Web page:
How to Use Humanitarian Openstreetmap Data in Research
You have a great research idea. You know the location and the type of data you need. But where can you get the data sets from? Openstreetmap [OSM] can be a great source for many projects because it offers vast, detailed data sets from all over the world.
There are two ways to access and download OSM data. First, you can use an outside website, such as Humanitarian Data Exchange [HDX]. The geo-datasets on this site have the advantage of being broad, detailed, and updated on a weekly/monthly basis. In addition, there is an excellent search feature where you can filter data by location, format, and organization. Most importantly, you will want to check the “geodata” box in the search to ensure the data can be used in a mapping application. These data work great if you are creating a small scale map or if you have another layer to use for clipping the large downloaded file. Since many regions mapped on OSM do not have detailed or accessible geo-databanks, unique datasets can be made by joining the OSM data with other statistics such as those that can be found in a country’s census or through the World Bank.
Alternately, you can further personalize the download process by using the HOTOSM Export Tool. With this tool, you can select the area you wish to download from by typing in coordinates or selecting it on a map. This allows for smaller file size by greatly reducing the amount of extra data included in the download. You are able to further narrow down the download by choosing the exact features you want, taking advantage of OSM’s tagging system. The screenshot below shows the sections of OSM data you can choose from on the left and on the right is the Area of Interest (AOI) which you may select by drawing a polygon or inputting exact coordinate boundaries:
After choosing the type of data you wish to download, you reach the summary page where you can choose to “Publish the Export”, which then prompts a download of your data in a chosen file format. I would recommend choosing Shapefile as it easy to work with in most/all GIS software.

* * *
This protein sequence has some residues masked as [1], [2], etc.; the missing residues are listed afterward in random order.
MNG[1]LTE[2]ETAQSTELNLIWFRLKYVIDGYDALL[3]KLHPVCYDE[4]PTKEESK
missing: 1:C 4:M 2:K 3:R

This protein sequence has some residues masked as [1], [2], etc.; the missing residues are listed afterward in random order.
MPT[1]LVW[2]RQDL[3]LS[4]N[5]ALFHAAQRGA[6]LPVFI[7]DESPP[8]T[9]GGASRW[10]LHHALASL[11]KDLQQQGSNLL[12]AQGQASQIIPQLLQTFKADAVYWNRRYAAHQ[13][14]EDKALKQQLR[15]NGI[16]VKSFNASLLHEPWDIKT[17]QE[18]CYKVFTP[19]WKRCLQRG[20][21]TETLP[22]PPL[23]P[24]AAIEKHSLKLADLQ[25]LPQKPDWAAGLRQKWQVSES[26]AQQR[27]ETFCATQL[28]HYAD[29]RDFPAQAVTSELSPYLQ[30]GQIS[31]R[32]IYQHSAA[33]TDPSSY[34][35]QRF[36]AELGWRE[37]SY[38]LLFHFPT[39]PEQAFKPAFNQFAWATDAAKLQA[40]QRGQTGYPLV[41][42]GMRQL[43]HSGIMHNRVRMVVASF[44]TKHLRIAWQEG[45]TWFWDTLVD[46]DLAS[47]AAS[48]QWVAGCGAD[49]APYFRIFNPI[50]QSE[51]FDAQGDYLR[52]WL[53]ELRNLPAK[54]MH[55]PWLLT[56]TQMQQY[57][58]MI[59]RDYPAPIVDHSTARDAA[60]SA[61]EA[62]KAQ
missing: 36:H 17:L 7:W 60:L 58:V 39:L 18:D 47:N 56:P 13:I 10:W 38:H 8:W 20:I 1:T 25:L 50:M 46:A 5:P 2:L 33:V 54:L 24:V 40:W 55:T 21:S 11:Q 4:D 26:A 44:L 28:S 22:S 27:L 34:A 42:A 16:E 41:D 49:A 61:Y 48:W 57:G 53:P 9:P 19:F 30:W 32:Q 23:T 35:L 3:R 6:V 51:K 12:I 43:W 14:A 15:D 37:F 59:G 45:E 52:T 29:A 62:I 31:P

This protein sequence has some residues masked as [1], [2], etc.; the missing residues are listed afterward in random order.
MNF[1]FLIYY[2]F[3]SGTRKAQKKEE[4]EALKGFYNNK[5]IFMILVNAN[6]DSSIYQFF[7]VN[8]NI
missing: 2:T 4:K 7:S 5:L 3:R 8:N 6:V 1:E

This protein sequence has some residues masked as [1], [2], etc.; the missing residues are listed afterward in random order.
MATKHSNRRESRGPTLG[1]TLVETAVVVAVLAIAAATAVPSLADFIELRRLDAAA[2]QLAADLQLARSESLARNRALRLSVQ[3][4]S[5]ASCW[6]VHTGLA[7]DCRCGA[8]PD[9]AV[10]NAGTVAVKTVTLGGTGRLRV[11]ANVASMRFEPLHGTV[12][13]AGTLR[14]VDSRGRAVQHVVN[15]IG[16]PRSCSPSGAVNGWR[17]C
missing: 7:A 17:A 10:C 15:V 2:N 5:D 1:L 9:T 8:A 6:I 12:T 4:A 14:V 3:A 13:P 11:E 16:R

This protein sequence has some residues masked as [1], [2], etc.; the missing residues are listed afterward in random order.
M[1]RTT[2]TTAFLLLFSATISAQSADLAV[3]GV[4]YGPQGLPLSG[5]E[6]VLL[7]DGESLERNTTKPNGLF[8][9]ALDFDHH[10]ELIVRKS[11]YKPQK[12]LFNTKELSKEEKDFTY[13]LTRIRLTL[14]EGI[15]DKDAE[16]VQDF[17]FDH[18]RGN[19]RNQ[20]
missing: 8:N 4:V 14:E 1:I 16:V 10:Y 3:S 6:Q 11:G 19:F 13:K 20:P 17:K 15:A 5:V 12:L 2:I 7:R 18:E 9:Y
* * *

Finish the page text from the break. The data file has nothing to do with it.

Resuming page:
Now that I have shown how to access the data, I would like to showcase some examples of what you can do with it. In the map below, I downloaded an administrative boundaries layer from Humanitarian Data Exchange and joined it with population information from the Palestinian Central Bureau of Statistics as a way to visualize where most of the West Bank’s population lives.
In the next map below, I utilized the OSM export tool and HDX. First, I downloaded the July Peru buildings export from HDX which shows all buildings mapped before July 1st. Then, on July 27th I used the OSM export tool to export building from an area of Arequipa that I knew I had worked on since the beginning of the month. I used this smaller export to clip down the Peru buildings layer and stylized the map to show when the buildings had been mapped for this one we worked on for the Youthmappers Geocenter Internship. For all who are interested in mapping, I hope that my methods and examples can aid and inspire your own research!
Shannon Curley is a junior at SUNY Geneseo with majors in Geography and History and a minor in Environmental Studies. Originally from New Jersey, she enjoys using spatial thinking and research to expand her worldview. Using her experience this summer as a Youthmappers Geocenter Virtual Intern, Shannon hopes to improve and expand the volunteer mapping community at SUNY Geneseo through the GIS Association and Geography Club.